Your Course Project
Your class project is an opportunity for you to explore an interesting machine learning problem of your choice in the context of a real-world data set. Below, you will find some project ideas, but the best idea would be to combine machine learning with problems in your own research area. Your class project must be about new things you have done this semester, you can't use results you have developed in previous semesters.
Projects can be done by you as an individual, or in teams of two students. Each project will also be assigned a 701 instructor as a project consultant/mentor. They will consult with you on your ideas, but of course the final responsibility to define and execute an interesting piece of work is yours Your project will be worth 20% of your final class grade, and will have two final deliverables:
a writeup in the form of a NIPS paper (8 pages maximum in NIPS format, including references, this page limit is strict), due May 10, worth 60% of the project grade, and
a poster presenting your work for a special ML class poster session on May 4, 2-5pm in the NSH Atrium, worth 20% of the project grade.
In addition, you must turn in a midway progress report (5 pages maximum in NIPS format, including references) describing the results of your first experiments by April 16, worth 20% of the project grade. Note that, as with any conference, the page limits are strict! Papers over the limit will not be considered.
turn in a brief project proposal (1-page maximum) by March
21st. Read the list of available data sets and potential
project ideas below. You are encouraged to use one of these
data sets, because we know that they have been successfully used for
machine learning in the past. If you prefer to use a
different data set, we will consider your proposal, but you must have
access to this data already, and present a clear proposal for what you
would do with it.
Project proposal format: Proposals should be one page maximum. Include the following information:
Project idea. This should be approximately two paragraphs.
Software you will need to write.
Papers to read. Include 1-3 relevant papers. You will probably want to read at least one of them before submitting your proposal.
Teammate: will you have a teammate? If so, whom? Maximum team size is two students.
April 16 milestone: What will you complete by April 16? Experimental results of some kind are expected here.
are descriptions of several data sets, and some suggested
projects. The first few are spelled out in greater
detail. You are encouraged to select and flesh out one of
these projects, or make up you own well-specified project using these
datasets. If you have other data sets you would like to work
on, we would consider that as well, provided you already have access to
this data and a good idea of what to do with it.
set contains a time series of images of brain activation, measured
using fMRI, with one image every 500 msec. During this time, human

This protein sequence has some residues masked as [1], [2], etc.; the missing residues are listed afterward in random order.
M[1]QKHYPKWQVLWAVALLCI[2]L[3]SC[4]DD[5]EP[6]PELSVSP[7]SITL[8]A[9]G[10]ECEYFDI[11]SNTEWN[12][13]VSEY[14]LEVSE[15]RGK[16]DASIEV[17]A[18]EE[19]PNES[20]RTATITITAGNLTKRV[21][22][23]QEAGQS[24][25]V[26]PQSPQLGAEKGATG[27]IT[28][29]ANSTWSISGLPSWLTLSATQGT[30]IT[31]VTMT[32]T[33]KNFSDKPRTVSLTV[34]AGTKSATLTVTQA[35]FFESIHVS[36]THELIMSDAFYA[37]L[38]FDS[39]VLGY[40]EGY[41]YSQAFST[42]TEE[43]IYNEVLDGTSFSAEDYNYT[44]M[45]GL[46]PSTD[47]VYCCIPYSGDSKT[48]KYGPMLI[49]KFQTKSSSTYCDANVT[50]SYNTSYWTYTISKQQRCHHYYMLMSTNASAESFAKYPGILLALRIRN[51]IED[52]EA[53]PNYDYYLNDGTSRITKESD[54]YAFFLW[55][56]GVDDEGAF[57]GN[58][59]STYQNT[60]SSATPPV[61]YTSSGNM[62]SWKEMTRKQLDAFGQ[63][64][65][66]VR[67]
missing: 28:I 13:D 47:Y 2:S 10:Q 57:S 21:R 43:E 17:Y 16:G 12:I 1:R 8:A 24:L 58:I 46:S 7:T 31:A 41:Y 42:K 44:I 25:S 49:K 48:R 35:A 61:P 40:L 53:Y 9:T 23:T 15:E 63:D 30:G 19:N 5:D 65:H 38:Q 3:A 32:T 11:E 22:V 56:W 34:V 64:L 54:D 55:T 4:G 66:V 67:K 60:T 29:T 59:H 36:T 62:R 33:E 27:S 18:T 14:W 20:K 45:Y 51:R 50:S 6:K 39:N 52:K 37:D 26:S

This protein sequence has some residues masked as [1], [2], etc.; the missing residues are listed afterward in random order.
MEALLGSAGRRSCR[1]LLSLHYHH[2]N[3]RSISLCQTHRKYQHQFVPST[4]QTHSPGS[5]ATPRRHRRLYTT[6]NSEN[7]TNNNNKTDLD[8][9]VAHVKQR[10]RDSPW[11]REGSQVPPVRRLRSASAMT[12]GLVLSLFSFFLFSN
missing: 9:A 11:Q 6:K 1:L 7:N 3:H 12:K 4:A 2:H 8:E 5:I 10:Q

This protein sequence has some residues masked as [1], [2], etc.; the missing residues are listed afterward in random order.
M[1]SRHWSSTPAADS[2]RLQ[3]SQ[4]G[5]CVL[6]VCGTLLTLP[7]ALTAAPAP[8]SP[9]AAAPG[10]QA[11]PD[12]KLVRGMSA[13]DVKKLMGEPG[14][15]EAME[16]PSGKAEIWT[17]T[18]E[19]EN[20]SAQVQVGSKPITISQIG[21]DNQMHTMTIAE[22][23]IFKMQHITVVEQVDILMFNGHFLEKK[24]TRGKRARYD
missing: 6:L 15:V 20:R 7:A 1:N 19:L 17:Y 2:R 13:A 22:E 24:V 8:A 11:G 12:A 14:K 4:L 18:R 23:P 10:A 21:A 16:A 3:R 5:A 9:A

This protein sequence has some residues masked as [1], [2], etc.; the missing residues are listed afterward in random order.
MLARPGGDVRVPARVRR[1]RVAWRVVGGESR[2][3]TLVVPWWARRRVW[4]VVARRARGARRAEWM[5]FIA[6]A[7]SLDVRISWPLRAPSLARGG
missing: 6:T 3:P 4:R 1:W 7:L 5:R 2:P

subjects performed 40 trials of a sentence-picture comparison task
(reading a sentence, observing a picture, and determining whether the
sentence correctly described the picture). Each of the 40 trials lasts
approximately 30 seconds. Each image contains approximately 5,000
voxels (3D pixels), across a large portion of the brain. Data is
available for 12 different human subjects.
Available software: we can provide Matlab software for reading the data, manipulating and visualizing it, and for training some types of classifiers (Gassian Naive Bayes, SVM).
Project A1: Bayes network classifiers for fMRI
Project idea: Gaussian Naïve Bayes classifiers and SVMs have been used with this data to predict when the subject was reading a sentence versus perceiving a picture. Both of these classify 8-second windows of data into these two classes, achieving around 85% classification accuracy [Mitchell et al, 2004]. This project will explore going beyond the Gaussian Naïve Bayes classifier (which assumes voxel activities are conditionally independent), by training a Bayes network in particular a TAN tree [Friedman, et al., 1997]. Issues youll need to confront include which features to include (5000 voxels times 8 seconds of images is a lot of features) for classifier input, whether to train brain-specific or brain-independent classifiers, and a number of issues about efficient computation with this fairly large data set. Midpoint milestone: By April 12 you should have run at least one classification algorithm on this data and measured its accuracy using a cross validation test. This will put you in a good position to explore refinements of the algorithm, alternative feature encodings for the data, or competing algorithms, by the end of the semester. Project: Reducing dimensionality and classification accuracy.
Papers to read: "Learning to Decode Cognitive States from Brain Images," Mitchell et al., 2004, "Bayesian Network Classifiers" Friedman et al., 1997.
Project A2: Dimensionality reduction for fMRI data
Project idea: Explore the use of dimensionality-reduction methods to improve classification accuracy with this data. Given the extremely high dimension of the input (5000 voxels times 8 images) to the classifier, it is sensible to explore methods for reducing this to a small number of dimension. For example, consider PCA, hidden layers of neural nets, or other relevant dimensionality reducing methods. PCA is an example of a method that finds lower dimension representations that minimize error in reconstructing the data. In contract, neural network hidden layes are lower dimensional representations of the inputs that minimize classification error (but only find a local minimum). Does one of these work better? Does it depend on parameters such as the number of training examples?
Papers to read: "Learning to Decode Cognitive States from Brain Images," Mitchell et al., 2004, papers and textbook on PCA, neural nets, or whatever you propose to try.
Project A3: Feature selection/feature invention for fMRI classification.
Project idea: As in many high dimensional data sets, automatic selection of a subset of features can have a strong positive impact on classifier accuracy. We have found that selecting features by the difference in their activity when the subject performs the task, relative to their activity while the subject is resting, is one useful strategy [Mitchell et al., 2004]. In this project you could suggest, implement, and test alternative feature selection strategies (eg., consider the incremental value of adding a new feature to the current feature set, instead of scoring each feature independent of other features that are being selected), and see whether you can obtain higher classification accuracies. Alternatively, you could consider methods for synthesizing new features (e.g., define the 'smoothed value' of a voxel in terms of a spatial Gaussian kernel function applied to it and its neighbors, or define features by averaging voxels whose time series are highly correlated).